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suppose I have this struct (or class, my question applies to both):

struct builtin 
{ 
    int a;
    int b; 
    builtin() : a(), b(0) { } 
};

I know that both a and b will be initialized to 0 by the constructor of builtin. My question is: Is one method faster than the other?

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i think such micro optimisations arent needed and you should focus on the more complicated application logic optimisation –  n00b Mar 10 '11 at 16:13
1  
<kidding>a() is faster at first because you have one less character to type, but b(0) is faster after amortizing all the times you will read this line.</kidding> –  Heath Hunnicutt Mar 10 '11 at 16:14
    
For a difference of one character, I think this is worthwhile when you consider that built-in types initialization can be called thousand of times in a program. –  plmaheu Mar 10 '11 at 16:18
    
@pboy: seriously, even if there was a difference, until you see that it is a bottleneck (have you measured?) you will spend more time trying to optimize than the time you will gain. Assume, just for the sake of discussion, that a() had no cost, and b(0) required a single assignment. Then it would get you 1 cycle, and current CPUs are able to do 3*10^9 of them per core per second. –  David Rodríguez - dribeas Mar 10 '11 at 16:50
    
Better again, how dumb are those people that write compilers and optimizers if they were not able to recognize that pattern in code and replace it for the fastest of the two? –  David Rodríguez - dribeas Mar 10 '11 at 16:56
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3 Answers

up vote 1 down vote accepted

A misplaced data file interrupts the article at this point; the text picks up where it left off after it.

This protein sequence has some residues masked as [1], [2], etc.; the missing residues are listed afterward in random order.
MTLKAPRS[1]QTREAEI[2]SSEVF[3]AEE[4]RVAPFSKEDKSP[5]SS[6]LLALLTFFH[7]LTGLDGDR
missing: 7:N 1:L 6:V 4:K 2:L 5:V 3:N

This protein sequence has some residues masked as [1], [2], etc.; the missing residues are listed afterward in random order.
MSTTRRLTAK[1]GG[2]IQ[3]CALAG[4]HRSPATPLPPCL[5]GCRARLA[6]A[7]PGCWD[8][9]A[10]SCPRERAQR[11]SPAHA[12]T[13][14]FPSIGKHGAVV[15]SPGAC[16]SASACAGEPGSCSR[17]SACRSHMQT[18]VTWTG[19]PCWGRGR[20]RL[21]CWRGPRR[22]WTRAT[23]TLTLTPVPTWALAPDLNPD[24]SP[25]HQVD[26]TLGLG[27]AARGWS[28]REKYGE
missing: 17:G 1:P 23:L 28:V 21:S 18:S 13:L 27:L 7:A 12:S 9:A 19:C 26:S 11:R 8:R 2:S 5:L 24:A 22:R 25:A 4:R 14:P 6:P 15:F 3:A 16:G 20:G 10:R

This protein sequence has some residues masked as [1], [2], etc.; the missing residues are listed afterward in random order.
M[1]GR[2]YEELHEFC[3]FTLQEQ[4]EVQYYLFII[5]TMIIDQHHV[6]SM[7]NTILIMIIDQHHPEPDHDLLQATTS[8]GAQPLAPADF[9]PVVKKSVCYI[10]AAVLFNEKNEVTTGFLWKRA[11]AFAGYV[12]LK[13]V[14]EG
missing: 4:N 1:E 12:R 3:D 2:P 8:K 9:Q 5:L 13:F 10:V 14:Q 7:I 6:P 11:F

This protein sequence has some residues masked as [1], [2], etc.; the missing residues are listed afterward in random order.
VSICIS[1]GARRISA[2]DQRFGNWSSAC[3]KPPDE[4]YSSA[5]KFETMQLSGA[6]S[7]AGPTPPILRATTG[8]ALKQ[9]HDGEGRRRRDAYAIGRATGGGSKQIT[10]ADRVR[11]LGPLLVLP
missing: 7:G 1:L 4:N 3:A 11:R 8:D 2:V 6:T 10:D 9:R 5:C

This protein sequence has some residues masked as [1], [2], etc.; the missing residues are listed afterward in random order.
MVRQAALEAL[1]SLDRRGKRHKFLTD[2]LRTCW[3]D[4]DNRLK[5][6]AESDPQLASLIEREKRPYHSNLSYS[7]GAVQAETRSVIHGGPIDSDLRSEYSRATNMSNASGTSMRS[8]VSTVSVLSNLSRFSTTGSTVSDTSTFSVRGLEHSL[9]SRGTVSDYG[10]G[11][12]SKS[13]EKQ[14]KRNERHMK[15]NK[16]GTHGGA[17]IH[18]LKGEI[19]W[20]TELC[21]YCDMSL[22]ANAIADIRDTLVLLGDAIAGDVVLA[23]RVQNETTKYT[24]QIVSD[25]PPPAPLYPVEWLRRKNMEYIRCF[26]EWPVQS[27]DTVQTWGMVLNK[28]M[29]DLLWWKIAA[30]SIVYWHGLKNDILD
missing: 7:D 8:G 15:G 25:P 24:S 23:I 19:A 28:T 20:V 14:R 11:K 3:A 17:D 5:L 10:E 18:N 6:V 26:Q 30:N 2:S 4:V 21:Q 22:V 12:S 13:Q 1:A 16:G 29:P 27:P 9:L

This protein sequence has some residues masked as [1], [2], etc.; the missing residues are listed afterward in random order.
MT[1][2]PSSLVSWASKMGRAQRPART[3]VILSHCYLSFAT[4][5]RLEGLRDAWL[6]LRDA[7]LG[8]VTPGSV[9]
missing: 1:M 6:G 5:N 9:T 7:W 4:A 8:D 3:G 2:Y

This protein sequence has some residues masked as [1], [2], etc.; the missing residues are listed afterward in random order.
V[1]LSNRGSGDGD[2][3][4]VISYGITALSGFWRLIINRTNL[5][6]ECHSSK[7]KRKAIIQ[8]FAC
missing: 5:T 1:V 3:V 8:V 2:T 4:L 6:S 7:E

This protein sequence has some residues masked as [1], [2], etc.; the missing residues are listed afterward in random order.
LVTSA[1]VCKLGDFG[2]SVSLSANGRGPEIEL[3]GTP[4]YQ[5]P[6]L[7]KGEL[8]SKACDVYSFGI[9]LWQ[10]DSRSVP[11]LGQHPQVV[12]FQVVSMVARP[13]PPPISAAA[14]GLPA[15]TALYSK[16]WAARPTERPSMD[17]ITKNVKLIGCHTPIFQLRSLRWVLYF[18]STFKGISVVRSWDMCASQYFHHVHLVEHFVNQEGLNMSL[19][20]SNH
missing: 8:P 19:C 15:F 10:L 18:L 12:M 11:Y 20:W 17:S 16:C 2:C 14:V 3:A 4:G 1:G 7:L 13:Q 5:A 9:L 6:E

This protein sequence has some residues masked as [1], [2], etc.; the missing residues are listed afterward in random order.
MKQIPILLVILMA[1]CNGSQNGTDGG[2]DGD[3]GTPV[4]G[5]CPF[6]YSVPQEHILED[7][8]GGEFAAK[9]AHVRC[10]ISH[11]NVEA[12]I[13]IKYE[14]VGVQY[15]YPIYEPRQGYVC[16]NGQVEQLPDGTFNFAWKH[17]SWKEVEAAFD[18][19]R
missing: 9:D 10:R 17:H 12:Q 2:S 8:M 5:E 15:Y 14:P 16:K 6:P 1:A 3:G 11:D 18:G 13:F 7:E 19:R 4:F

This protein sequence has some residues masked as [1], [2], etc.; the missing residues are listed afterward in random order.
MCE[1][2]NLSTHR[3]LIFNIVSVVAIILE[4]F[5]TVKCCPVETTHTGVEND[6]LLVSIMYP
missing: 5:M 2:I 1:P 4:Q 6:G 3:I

Answer: no. The compiled code is identical.

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They do the same and take the same amount of time. Also, optimizations on this level are pointless until a profiler proves the opposite. Use what's more readable to you.

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If it was faster, it would be useful for new code. I don't agree that optimizations that are almost free (one character difference) are pointless. –  plmaheu Mar 10 '11 at 16:30
1  
Optimizations that happen because of a one character difference, are already known by the compiler writers. They make it happen automatically. Trust your compiler! –  Bo Persson Mar 10 '11 at 16:39
    
+1 for the readability. –  Thomas Matthews Mar 10 '11 at 17:51
1  
@BoPersson: There's no need to rely on trust when you can write the most direct code yourself with one different character. It's no effort and a potential (though, yes, near-neglible) gain. –  Lightness Races in Orbit Mar 11 '11 at 1:12
    
@Tomalak: IMO you should trust your compiler to produce good code, especially as a beginner. There is no reason to believe that you easily can find a small and obvious edit to idiomatic code, that the compiler writers have missed. Trust your compiler! :-) –  Bo Persson Mar 11 '11 at 6:43
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There is no difference in the resulting machine code, only in readability. Here, a is default initialized while b is set to a specific value.

Is that important to show in the source code? Chose the one that make most sense!

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